Blog

New output: AcaWriter: A Learning Analytics Tool for Formative Feedback on Academic Writing.

New paper out in the Open Access Journal of Writing Research:
Knight, S., Shibani, A., Abel, S., Gibson, A., Ryan, P., Sutton, N., Wight, R., Lucas, C., Sándor, Á., Kitto, K., Liu, M., Mogarkar, R., & Buckingham Shum, S. (Accepted). AcaWriter: A Learning Analytics Tool for Formative Feedback on Academic Writing. Journal of Writing Research.
Along with our two papers in the Internet and Higher Education

While there are more papers to come from both Shibani’s Antonette’s work and Sophie Abel’s, these three mark a significant milestone in our work on writing analytics (coinciding with a wider release of the tools at UTS, and our ongoing open source release).

 

Knight, S., Shibani, A., Abel, S., Gibson, A., Ryan, P., Sutton, N., Wight, R., Lucas, C., Sándor, Á., Kitto, K., Liu, M., Mogarkar, R., & Buckingham Shum, S. (Accepted). AcaWriter: A Learning Analytics Tool for Formative Feedback on Academic Writing. Journal of Writing Research.

Written communication is an important skill across academia, the workplace, and civic participation. Effective writing incorporates instantiations of particular text structures – rhetorical moves – that communicate intent to the reader. These rhetorical moves are important across a range of academic styles of writing, including essays and research abstracts, as well as in forms of writing in which one reflects on learning gained through experience. However, learning how to effectively instantiate and use these rhetorical moves is a challenge. Moreover, educators often struggle to provide feedback supporting this learning, particularly at scale. Where effective support is provided, the techniques can be hard to share beyond single implementation sites. We address these challenges through the open-source AcaWriter tool, which provides feedback on rhetorical moves, with a design that allows feedback customization for specific contexts. We introduce three example implementations in which we have customized the tool and evaluated it with regard to user perceptions, and its impact on student writing. We discuss the tool’s general theoretical background and provide a detailed technical account. We conclude with four recommendations that emphasize the potential of collaborative approaches in building, sharing and evaluating writing tools in research and practice.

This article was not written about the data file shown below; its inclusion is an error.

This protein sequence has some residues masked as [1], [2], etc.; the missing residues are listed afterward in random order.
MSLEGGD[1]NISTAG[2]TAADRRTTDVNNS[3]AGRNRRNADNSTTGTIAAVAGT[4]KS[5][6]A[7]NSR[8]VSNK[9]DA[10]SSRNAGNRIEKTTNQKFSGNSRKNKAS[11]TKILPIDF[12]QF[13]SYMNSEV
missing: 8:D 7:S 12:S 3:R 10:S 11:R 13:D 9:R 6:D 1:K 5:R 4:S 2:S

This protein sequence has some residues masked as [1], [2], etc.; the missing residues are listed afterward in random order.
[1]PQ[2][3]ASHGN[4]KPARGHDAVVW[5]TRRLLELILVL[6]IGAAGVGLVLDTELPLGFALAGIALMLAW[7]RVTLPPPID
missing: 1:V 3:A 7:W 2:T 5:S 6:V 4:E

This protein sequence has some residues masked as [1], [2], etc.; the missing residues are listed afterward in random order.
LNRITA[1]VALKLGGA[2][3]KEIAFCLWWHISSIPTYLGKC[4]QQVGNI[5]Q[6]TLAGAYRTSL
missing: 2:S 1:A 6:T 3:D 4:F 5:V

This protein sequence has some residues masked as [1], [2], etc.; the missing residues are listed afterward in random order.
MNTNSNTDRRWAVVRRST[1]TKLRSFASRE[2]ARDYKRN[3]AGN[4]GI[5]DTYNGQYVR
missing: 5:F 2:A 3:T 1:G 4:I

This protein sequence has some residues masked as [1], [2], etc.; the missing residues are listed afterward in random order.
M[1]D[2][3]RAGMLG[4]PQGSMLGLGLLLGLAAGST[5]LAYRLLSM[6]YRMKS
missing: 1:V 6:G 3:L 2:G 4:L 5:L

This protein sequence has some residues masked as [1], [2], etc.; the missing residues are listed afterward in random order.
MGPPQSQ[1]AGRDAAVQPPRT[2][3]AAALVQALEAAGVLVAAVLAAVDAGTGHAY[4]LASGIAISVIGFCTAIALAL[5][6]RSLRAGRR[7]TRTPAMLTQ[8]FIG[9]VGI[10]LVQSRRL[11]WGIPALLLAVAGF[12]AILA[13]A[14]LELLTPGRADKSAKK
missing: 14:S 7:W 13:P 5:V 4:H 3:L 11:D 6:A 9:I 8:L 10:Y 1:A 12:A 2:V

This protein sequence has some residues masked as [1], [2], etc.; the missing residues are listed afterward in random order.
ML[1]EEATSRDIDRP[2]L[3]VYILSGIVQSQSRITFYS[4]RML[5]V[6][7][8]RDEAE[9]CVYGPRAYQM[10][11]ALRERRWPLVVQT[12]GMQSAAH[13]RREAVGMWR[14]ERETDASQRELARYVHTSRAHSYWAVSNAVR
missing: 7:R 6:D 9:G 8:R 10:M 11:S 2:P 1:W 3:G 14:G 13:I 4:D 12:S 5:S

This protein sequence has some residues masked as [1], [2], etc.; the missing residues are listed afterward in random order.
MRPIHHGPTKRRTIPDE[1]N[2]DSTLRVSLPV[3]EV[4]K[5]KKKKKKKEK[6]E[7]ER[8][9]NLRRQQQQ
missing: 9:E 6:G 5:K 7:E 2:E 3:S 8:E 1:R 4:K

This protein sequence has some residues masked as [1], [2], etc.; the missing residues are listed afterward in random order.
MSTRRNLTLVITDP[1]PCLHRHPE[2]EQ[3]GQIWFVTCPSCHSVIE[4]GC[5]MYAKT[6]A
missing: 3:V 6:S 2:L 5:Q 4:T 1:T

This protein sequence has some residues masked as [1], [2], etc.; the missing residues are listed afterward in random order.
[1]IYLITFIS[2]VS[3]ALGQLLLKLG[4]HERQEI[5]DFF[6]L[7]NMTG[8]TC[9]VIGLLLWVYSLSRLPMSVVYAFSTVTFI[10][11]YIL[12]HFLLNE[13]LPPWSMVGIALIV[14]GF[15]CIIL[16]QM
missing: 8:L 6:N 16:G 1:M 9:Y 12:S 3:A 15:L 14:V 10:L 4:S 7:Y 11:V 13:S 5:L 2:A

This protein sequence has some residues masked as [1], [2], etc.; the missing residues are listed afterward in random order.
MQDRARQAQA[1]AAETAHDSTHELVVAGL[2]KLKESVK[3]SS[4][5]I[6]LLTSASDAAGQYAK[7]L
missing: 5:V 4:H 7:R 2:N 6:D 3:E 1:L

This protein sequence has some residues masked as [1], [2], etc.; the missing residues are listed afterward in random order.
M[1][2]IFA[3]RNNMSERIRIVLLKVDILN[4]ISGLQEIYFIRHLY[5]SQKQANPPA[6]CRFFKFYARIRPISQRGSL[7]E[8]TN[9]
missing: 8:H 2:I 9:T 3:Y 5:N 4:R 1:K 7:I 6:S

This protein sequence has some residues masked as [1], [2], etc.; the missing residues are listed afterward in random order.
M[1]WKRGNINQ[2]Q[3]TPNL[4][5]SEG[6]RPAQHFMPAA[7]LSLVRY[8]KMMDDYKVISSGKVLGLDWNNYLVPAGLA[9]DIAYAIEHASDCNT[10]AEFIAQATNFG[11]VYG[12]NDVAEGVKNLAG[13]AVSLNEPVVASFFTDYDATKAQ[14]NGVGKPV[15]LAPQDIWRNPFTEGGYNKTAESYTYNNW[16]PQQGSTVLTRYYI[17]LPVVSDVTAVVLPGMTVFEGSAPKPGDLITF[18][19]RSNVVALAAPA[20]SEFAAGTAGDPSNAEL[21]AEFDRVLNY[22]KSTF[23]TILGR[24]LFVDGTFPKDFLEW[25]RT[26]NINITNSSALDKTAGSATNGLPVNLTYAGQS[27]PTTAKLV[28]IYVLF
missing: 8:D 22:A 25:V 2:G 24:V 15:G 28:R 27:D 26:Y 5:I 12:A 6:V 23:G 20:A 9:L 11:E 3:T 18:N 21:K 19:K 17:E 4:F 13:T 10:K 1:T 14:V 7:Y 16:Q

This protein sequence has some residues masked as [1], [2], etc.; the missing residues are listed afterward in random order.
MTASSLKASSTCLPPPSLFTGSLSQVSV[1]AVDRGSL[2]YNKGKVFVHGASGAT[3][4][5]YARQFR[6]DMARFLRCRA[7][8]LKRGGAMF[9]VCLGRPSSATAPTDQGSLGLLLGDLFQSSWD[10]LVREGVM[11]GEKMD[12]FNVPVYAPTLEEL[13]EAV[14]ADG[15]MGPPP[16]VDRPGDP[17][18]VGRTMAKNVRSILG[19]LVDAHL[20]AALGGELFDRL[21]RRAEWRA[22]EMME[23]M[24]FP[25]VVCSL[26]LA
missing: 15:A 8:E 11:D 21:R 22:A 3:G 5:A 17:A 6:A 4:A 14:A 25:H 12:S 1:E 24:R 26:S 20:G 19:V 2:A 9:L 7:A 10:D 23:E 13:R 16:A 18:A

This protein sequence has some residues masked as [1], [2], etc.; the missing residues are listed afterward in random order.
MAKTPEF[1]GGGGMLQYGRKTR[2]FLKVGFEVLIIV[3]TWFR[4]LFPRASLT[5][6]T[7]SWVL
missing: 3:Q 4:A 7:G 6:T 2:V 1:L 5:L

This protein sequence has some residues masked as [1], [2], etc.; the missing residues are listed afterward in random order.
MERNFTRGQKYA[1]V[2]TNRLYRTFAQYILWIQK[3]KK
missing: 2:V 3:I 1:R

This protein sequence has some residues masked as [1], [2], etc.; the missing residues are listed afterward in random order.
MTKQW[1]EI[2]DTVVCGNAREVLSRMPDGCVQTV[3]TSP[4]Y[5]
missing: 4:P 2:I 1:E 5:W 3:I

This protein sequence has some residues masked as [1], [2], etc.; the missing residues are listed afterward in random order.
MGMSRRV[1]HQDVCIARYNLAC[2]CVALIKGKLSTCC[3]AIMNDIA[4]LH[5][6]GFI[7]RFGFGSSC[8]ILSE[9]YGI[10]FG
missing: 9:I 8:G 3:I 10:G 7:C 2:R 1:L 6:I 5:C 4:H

Print pagePDF pageEmail page

This Post Has 0 Comments

Leave A Reply

You must be logged in to post a comment.

%d bloggers like this: